Avoid manipulation and movement of the trach tube as much as possible. Excessive displacement of the tube can cause pressure injuries in the trachea and tracheal spasms.


o   All primary caregivers should know what type of trach the patient has (brand

name, size, cuffed).


o   When trach collar is in place, you may gently clean around tracheal stoma with

Q-tip or gauze and water as often as needed. o   With helper present to hold the trach tube in place, you may remove the collar

one side at a time to clean and dry the skin underneath using a wet gauze.
o   Once cleaned, apply 3M Cavilon No-Sting Barrier Film ("lollipop") around stoma,

covering any areas that may become wet. Allow to air dry. You only need to

apply lollipop once a day.


o   To absorb wetness around the trach site, place gauze drain sponges, Lyofoam T sponge, or Lyofoam Max T around the tube.

o   If possible, avoid tucking dressings underneath the trach collar, as this can cause deflection of the trach tube and lead to injury inside the trachea. If you must use a dressing under the collar to absorb wetness, apply a thin gauze drain sponge or Lyofoam Max T (if available), taking care to minimize trach tube movement. Do not tuck Lyofoam T under trach collar.

o   If using Lyofoam T: The shiny side of the dressing goes against the skin. The foam side faces out.

o   If using Lyofoam Max T: The foam side goes against the skin. The shiny side faces out.

o Change dressing as soon as it becomes saturated. The Lyofoam T and Lyofoam Max T dressings are more absorbent, so they may stay on longer than a simple gauze dressing. Anticipate needing to change a gauze dressing frequently.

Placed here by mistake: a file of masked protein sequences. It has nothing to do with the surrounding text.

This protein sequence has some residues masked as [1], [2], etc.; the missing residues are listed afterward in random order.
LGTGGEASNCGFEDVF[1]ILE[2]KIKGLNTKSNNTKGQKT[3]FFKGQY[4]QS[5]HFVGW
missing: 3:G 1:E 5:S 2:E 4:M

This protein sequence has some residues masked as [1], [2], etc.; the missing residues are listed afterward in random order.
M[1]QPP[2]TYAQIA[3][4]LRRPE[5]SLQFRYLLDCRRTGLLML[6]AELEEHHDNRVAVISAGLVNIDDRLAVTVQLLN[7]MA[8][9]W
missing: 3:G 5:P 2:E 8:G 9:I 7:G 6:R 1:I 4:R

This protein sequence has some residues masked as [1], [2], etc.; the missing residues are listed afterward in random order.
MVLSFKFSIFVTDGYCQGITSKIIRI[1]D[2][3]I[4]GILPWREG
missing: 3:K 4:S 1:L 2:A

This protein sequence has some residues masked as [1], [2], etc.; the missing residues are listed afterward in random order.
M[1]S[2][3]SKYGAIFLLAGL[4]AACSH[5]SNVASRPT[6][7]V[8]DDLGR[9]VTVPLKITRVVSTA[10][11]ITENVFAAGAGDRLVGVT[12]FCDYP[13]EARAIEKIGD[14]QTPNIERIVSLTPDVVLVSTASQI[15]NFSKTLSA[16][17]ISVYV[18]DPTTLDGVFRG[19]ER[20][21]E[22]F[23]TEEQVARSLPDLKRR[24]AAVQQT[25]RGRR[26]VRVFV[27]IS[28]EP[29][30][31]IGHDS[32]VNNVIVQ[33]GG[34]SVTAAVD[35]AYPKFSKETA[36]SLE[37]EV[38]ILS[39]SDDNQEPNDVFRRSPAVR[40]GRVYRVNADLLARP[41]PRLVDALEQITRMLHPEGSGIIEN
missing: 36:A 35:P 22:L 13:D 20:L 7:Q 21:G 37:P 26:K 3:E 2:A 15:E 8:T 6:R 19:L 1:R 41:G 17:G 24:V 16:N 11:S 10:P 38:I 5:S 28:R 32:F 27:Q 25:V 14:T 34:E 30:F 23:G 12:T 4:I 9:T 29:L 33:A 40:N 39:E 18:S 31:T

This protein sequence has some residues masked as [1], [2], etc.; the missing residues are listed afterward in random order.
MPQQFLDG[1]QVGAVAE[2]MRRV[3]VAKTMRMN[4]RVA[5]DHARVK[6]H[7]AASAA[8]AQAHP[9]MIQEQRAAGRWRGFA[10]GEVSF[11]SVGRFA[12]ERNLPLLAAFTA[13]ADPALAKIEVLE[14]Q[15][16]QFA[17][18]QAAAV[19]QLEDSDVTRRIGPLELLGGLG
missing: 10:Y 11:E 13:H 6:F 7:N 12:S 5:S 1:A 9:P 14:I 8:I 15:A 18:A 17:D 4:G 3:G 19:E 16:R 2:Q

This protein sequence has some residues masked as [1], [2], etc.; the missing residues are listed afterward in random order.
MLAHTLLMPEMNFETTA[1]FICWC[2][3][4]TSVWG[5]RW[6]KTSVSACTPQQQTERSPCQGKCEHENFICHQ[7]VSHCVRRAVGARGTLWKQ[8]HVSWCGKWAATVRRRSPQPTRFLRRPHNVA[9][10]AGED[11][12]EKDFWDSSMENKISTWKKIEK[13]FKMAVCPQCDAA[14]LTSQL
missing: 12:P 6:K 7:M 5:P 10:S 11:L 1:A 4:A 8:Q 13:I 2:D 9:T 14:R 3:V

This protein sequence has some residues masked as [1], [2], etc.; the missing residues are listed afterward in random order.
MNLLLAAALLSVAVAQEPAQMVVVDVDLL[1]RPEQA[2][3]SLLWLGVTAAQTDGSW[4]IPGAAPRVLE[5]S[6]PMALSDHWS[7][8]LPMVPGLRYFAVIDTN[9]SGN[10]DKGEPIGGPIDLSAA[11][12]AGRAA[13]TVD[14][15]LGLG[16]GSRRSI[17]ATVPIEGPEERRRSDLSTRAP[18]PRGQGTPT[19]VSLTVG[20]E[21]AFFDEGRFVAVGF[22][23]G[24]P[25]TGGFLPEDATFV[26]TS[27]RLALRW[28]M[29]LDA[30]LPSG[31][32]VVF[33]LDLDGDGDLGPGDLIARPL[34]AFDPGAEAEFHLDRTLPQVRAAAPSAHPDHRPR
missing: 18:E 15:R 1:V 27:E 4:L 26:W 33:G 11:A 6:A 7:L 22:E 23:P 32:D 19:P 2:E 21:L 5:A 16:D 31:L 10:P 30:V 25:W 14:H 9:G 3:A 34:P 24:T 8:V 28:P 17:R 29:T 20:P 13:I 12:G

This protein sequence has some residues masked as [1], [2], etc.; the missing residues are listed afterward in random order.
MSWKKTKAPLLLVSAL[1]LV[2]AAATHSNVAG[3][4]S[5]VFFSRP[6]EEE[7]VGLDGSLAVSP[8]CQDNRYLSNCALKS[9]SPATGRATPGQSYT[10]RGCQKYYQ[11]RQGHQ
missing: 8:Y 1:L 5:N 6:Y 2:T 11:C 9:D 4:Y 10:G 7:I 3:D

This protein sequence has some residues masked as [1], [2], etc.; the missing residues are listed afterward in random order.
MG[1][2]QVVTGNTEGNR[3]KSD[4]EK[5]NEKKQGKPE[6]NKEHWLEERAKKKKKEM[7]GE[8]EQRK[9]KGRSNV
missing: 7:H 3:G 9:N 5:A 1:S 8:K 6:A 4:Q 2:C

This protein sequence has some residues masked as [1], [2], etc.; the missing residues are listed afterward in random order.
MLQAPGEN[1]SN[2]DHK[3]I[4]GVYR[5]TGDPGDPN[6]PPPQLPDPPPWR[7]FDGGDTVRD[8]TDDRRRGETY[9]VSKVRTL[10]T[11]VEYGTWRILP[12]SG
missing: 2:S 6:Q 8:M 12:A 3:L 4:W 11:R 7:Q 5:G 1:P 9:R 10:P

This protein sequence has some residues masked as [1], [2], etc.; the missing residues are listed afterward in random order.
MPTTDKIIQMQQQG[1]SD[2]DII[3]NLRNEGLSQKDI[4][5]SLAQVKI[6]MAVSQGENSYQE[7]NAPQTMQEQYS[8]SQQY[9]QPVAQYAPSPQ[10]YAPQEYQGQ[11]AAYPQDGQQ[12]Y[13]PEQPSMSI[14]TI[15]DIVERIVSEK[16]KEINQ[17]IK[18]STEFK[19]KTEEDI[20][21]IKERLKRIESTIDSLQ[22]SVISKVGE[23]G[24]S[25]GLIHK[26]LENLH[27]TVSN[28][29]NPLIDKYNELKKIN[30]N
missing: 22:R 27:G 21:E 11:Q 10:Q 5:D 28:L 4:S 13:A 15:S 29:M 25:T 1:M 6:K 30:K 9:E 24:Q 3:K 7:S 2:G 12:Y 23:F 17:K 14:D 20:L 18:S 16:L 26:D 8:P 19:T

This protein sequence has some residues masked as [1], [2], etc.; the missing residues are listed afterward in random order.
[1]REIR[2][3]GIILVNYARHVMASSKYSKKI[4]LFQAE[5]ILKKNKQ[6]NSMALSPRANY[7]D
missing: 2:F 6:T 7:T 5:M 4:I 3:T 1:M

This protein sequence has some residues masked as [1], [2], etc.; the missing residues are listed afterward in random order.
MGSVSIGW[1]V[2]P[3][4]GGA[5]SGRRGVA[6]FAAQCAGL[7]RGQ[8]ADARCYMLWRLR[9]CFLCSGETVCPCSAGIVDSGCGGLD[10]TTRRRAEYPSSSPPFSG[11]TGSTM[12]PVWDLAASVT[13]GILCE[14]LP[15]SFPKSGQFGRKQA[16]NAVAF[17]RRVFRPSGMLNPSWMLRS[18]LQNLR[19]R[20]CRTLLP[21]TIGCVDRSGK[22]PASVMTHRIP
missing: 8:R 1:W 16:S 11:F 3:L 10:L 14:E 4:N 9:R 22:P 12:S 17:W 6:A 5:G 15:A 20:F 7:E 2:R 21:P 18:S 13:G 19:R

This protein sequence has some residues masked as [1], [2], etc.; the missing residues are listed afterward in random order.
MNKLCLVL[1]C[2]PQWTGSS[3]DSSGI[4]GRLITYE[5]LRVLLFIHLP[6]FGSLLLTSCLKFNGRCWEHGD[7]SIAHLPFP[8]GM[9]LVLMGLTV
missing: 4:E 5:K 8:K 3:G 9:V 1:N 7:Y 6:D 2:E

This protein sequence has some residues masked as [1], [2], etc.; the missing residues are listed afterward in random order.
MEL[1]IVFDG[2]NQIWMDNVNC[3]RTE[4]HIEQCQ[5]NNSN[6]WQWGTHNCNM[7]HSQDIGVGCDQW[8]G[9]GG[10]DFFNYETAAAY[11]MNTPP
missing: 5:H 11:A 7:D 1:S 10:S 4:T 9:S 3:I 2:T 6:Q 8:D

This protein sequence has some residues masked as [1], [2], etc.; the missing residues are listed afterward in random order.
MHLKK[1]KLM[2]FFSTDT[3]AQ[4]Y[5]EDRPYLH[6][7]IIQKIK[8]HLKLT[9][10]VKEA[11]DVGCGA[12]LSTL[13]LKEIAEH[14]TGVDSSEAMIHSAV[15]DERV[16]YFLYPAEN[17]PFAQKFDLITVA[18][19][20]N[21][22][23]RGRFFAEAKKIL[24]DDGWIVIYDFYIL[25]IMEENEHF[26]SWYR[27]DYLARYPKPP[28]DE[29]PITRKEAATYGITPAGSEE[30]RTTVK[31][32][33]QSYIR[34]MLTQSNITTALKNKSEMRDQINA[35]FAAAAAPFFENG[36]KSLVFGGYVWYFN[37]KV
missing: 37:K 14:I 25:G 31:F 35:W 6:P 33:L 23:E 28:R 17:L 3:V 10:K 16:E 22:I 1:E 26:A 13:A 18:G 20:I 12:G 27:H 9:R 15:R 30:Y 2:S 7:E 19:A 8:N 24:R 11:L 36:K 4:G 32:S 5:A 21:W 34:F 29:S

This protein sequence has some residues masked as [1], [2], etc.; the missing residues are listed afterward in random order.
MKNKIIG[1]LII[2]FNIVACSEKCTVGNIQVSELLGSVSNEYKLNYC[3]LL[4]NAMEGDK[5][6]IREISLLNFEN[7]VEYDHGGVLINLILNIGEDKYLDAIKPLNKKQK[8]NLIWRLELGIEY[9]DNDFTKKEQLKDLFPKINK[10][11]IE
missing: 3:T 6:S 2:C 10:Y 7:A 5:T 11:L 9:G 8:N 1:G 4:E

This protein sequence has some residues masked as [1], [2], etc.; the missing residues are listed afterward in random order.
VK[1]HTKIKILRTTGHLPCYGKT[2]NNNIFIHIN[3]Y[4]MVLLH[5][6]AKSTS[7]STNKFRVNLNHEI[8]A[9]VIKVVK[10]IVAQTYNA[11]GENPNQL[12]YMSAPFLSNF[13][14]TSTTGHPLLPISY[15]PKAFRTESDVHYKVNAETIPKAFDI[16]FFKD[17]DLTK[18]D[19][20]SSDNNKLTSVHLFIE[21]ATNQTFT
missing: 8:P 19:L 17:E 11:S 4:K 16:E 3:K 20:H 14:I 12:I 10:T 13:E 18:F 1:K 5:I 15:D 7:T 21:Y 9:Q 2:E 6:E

· Change the trach collar as soon as it becomes soiled or wet. Only do so with assistance of a helper. The helper holds the trach tube in place, while the primary caregiver removes the collar one side at a time and applies the new collar.

· o   The collar should be snug, but not too tight. The trach tube flange should be

· flush with the neck, not sticking out away from it. You should be able to slip 2

· fingers between the side of the neck and the collar. CUFF PRESSURE:

· o   Cuff pressure should be between 20-27 cmH20 (=15-20 mmHg).

· o   Check cuff pressure with manometer after "blows", any other time the cuff

· needs to be deflated and reinflated, and if the patient feels that the cuff

· pressure is too low.

· o   Avoid unnecessary cuff pressure checks. SUCTIONING:

· o   Perform in-line suctioning as often as needed.

· O        Deeper suctioning causes bronchial spasm. This is roughly double the length           from the tip of the suction catheter to the black line on the catheter.
o   Patient may request slightly deeper suctioning at his discretion. In general, the

· M.I.E. replaces the need for deep suctioning.




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